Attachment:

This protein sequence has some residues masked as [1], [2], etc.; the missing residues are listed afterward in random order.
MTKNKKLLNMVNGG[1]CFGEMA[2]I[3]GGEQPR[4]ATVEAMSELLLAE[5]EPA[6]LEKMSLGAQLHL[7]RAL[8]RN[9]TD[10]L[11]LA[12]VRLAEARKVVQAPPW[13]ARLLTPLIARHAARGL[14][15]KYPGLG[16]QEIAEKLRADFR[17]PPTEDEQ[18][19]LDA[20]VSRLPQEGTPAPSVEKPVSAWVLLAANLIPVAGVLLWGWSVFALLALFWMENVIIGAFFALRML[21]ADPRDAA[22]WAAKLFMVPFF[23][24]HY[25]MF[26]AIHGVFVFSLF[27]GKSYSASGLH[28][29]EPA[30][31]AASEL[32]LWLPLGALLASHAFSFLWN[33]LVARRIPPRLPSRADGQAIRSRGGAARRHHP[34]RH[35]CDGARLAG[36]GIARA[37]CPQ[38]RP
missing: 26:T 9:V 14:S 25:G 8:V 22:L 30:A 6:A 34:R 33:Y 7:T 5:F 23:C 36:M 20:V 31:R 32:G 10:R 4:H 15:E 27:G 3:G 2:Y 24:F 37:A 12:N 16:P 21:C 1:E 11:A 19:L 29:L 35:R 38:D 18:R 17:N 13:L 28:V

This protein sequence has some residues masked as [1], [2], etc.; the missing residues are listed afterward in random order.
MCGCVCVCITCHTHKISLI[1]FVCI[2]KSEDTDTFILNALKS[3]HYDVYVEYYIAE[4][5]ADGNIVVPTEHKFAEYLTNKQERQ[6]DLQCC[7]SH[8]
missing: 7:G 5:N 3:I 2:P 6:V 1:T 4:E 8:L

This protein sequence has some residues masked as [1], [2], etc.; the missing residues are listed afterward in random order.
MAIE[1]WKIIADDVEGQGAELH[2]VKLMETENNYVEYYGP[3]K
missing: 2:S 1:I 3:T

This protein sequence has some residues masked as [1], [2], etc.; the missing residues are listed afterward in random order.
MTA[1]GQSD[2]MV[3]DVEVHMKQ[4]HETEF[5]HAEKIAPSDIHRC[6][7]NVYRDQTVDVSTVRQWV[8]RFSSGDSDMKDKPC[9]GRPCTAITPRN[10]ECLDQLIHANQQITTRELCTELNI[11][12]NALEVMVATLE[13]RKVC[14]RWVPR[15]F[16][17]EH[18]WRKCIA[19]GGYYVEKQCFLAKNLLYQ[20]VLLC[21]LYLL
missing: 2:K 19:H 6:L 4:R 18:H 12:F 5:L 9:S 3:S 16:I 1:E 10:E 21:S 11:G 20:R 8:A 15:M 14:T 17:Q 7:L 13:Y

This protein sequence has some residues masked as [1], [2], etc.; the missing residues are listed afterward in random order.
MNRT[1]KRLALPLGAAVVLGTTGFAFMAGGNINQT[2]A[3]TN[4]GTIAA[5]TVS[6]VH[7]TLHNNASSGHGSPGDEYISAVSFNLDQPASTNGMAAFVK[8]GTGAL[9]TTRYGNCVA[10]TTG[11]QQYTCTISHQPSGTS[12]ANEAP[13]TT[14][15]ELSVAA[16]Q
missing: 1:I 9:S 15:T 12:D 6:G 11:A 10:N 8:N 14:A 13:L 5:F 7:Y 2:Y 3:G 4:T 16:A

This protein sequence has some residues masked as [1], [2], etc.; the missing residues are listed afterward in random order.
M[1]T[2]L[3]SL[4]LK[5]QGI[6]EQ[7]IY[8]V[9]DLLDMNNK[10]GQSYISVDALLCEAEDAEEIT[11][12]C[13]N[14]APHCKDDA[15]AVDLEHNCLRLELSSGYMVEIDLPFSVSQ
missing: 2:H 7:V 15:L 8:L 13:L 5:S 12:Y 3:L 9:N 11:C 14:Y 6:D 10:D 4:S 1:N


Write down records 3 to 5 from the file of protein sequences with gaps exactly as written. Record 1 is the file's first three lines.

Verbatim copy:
This protein sequence has some residues masked as [1], [2], etc.; the missing residues are listed afterward in random order.
MAIE[1]WKIIADDVEGQGAELH[2]VKLMETENNYVEYYGP[3]K
missing: 2:S 1:I 3:T

This protein sequence has some residues masked as [1], [2], etc.; the missing residues are listed afterward in random order.
MTA[1]GQSD[2]MV[3]DVEVHMKQ[4]HETEF[5]HAEKIAPSDIHRC[6][7]NVYRDQTVDVSTVRQWV[8]RFSSGDSDMKDKPC[9]GRPCTAITPRN[10]ECLDQLIHANQQITTRELCTELNI[11][12]NALEVMVATLE[13]RKVC[14]RWVPR[15]F[16][17]EH[18]WRKCIA[19]GGYYVEKQCFLAKNLLYQ[20]VLLC[21]LYLL
missing: 2:K 19:H 6:L 4:R 18:H 12:F 5:L 9:S 3:S 16:I 1:E 10:E 21:S 11:G 20:R 8:A 15:M 14:T 17:Q 7:L 13:Y

This protein sequence has some residues masked as [1], [2], etc.; the missing residues are listed afterward in random order.
MNRT[1]KRLALPLGAAVVLGTTGFAFMAGGNINQT[2]A[3]TN[4]GTIAA[5]TVS[6]VH[7]TLHNNASSGHGSPGDEYISAVSFNLDQPASTNGMAAFVK[8]GTGAL[9]TTRYGNCVA[10]TTG[11]QQYTCTISHQPSGTS[12]ANEAP[13]TT[14][15]ELSVAA[16]Q
missing: 1:I 9:S 15:T 12:D 6:G 11:A 10:N 8:N 14:A 13:L 5:F 7:Y 2:Y 3:G 4:T 16:A